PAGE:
The Council has repeatedly noted the impact of food insecurity in South Sudan. Resolution 2406 of 15 March, which renewed the mandate of the UN Mission in South Sudan (UNMISS), recognised “the dire humanitarian situation and high levels of food insecurity in many parts of the country”. Similarly, resolution 2428 of 13 July, which imposed an arms embargo and additional targeted sanctions, expressed grave alarm and concern at the conflict, which had led to “great human suffering”, including “conflict-induced food insecurity and threat of famine” in the country.
Discussion on the link between the ongoing conflict and the food security situation is expected to be a key issue during consultations, with the Netherlands, Côte d'Ivoire, Kuwait and Sweden likely to be especially keen to highlight this connection, while China, Ethiopia and Russia may seek to reiterate their general positions on food security as a thematic issue, as they did earlier this year.
Haysom is expected to provide Council members with an update on the peace process and recent developments. On 27 June, South Sudanese President Salva Kiir, opposition leader Riek Machar and other opposition parties signed the Khartoum Declaration, declaring a permanent ceasefire, which has been repeatedly violated, and the intention to adopt security arrangements aimed at building an all-inclusive national army, police and other security organs. It also stipulated that a “Revised Bridging Proposal”—intended to address key outstanding power-sharing and security issues—be concluded by the end of the current round of talks in Khartoum before a transitional period of 36 months will commence ahead of national elections.
Following further negotiations between the parties in July facilitated by Sudanese President Omar al-Bashir, Kiir and Machar signed an Agreement on Outstanding Issues of Governance and Responsibility Sharing in Khartoum on 5 August. After initially refusing to do so, other parties, including the South Sudan Opposition Alliance and Former Detainees, also signed the agreement. According to the agreement, during a transitional period, Kiir will remain president, Machar will be first vice-president and four other vice-presidents will be nominated. There will be 34 ministers and 550 members of parliament, in accordance with the number of representatives from the different parties set out in the agreement. An Independent Boundaries Commission will be appointed to consider and make recommendations on the number of states and their boundaries. The agreement was welcomed by the Secretary-General; the Chairperson of the AU Commission, Moussa Faki Mahamat; the Joint Monitoring and Evaluation Commission; and Special Representative and head of UNMISS David Shearer.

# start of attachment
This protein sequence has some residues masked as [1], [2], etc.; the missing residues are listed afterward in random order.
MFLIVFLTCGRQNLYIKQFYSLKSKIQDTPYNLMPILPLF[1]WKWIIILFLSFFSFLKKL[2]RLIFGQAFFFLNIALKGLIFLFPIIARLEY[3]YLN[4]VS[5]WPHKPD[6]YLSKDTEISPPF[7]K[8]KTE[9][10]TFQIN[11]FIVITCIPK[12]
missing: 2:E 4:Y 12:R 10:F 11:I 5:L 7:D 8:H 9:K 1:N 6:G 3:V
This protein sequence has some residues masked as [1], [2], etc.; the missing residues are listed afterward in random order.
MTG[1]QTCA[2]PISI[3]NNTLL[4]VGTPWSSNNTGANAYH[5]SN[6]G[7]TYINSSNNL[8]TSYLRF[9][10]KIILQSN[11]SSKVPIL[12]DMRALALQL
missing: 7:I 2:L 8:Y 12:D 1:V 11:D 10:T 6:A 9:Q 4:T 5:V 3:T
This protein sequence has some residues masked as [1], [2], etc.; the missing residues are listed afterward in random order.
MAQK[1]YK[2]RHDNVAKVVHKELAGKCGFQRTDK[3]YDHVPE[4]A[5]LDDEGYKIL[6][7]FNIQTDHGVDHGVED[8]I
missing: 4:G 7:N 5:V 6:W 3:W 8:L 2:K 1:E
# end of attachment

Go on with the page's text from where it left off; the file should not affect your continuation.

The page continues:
Council members may be interested in hearing about the level of commitment of the parties towards implementing the latest agreement, given what the Council called in resolution 2428 the “continued and flagrant violations” of the 2015 Agreement on the Resolution of the Conflict in South Sudan (ARCSS), the 21 December 2017 Cessation of Hostilities Agreement (CoHA) and the 27 June Khartoum Declaration.
They will also likely be keen to hear from Haysom what the next steps in the peace process will be, and the role of the Council in this regard. In so far as the agreements concluded in Khartoum on 27 June and 5 August dealt only with outstanding governance and security issues, a final agreement still needs to be signed by the parties that will address revitalisation of other aspects of the ARCSS, such as humanitarian issues, economic management, and justice and reconciliation. The Intergovernmental Authority on Development (IGAD) Heads of State and Government issued a communiqué on 5 August, stating that al-Bashir will continue facilitating talks between the parties until this agreement is signed. It was also agreed that Kenyan President Uhuru Kenyatta will be “deploying a team of experts to support the finalisation of the process.” Today (9 August), the IGAD Council of Ministers convened an extraordinary session in Khartoum on the situation in South Sudan, reportedly including discussion of a detailed timetable to implement the revitalised peace agreement.